Bully, now available on DVD, is not an easy film to watch. But it is a very moving and unforgettable film. Director and cameraman Lee Hirsch has used the techniques of reality television (cameras following people, talking head interviews) to not only document his subjects, but somehow become invisible enough to capture some really shocking and touching moments on screen.
During the 2009-10 school year Hirsch filmed five students, their families, and communities. Each teen was being bullied daily, some for years. Two of the students, Tyler Long and Ty Smalley, tragically took their own lives after relentless bullying. The kids, all from what most would consider typical American "safe" communities, attended public schools in Georgia, Iowa, Texas, Mississippi, and Oklahoma.
The film bounces back and forth between Tyler and Ty's grieving families and three teens, Alex, Ja'Maya, and Kelby, who have had to face nearly constant ostracism from their peers and little-to-no support from school officials. School is the major location where bullying tends to take place. The most shocking footage in the film displays the constant physical and verbal abuse that 12-year-old Alex is subjected to on the bus to and from school every day.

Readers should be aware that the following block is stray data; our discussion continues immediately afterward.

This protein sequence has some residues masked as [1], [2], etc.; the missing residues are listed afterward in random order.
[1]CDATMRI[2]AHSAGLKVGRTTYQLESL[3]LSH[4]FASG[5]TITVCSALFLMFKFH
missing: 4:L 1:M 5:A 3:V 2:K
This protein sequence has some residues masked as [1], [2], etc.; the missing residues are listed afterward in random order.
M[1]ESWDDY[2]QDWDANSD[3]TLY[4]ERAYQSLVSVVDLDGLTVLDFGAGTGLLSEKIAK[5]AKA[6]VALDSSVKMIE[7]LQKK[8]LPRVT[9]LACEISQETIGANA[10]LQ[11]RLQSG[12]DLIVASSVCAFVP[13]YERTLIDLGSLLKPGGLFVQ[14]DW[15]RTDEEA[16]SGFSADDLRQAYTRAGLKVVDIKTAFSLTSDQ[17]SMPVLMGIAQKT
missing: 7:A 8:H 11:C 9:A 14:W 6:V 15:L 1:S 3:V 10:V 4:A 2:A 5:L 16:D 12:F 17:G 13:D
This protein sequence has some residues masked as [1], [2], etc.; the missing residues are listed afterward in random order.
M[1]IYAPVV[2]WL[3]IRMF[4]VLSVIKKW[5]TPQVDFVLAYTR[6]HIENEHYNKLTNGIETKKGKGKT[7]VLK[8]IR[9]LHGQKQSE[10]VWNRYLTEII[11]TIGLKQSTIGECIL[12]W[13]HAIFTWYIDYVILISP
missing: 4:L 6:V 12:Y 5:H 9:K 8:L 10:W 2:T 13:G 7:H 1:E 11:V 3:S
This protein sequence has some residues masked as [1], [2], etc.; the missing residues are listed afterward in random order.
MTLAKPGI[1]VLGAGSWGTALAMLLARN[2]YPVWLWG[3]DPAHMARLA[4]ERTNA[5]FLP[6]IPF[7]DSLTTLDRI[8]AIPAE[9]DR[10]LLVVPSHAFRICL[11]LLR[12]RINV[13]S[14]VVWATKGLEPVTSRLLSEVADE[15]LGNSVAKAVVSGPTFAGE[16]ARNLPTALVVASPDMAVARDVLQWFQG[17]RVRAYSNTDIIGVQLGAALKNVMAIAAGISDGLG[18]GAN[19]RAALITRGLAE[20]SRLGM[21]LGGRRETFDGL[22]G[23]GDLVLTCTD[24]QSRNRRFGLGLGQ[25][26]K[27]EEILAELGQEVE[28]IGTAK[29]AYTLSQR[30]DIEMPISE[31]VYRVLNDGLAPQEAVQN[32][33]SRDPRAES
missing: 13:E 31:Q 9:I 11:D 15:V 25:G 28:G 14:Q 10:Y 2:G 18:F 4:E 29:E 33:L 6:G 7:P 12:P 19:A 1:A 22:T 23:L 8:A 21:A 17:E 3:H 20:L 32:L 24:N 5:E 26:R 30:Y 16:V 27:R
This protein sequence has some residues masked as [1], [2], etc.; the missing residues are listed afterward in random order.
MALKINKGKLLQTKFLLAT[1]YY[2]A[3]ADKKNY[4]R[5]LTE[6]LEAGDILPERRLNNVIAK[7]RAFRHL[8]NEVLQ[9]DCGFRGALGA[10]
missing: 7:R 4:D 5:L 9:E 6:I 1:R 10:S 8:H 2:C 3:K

After a particularly unpleasant afternoon ride home, when Alex was being punched and stabbed by his schoolmates with pencils, filmmaker Hirsch stepped in to show his parents the footage, shocking them. Alex, like many kids, was ashamed, or just endured being picked on to "fit in," and wasn't telling his parents how bad things had gotten. When his outraged parents report the attacks and request to get him off the school bus, the school vice principal tries to downplay the abuse with the familiar line of "kids will be kids." She even goes so far as to claim that she herself had ridden the same bus route and the kids were "good as gold." An air of frustration hangs over Bully. Filmmaker Hirsch wisely lets the useless school officials speak for themselves, rather than bringing in talking heads to point out their failures and weaknesses.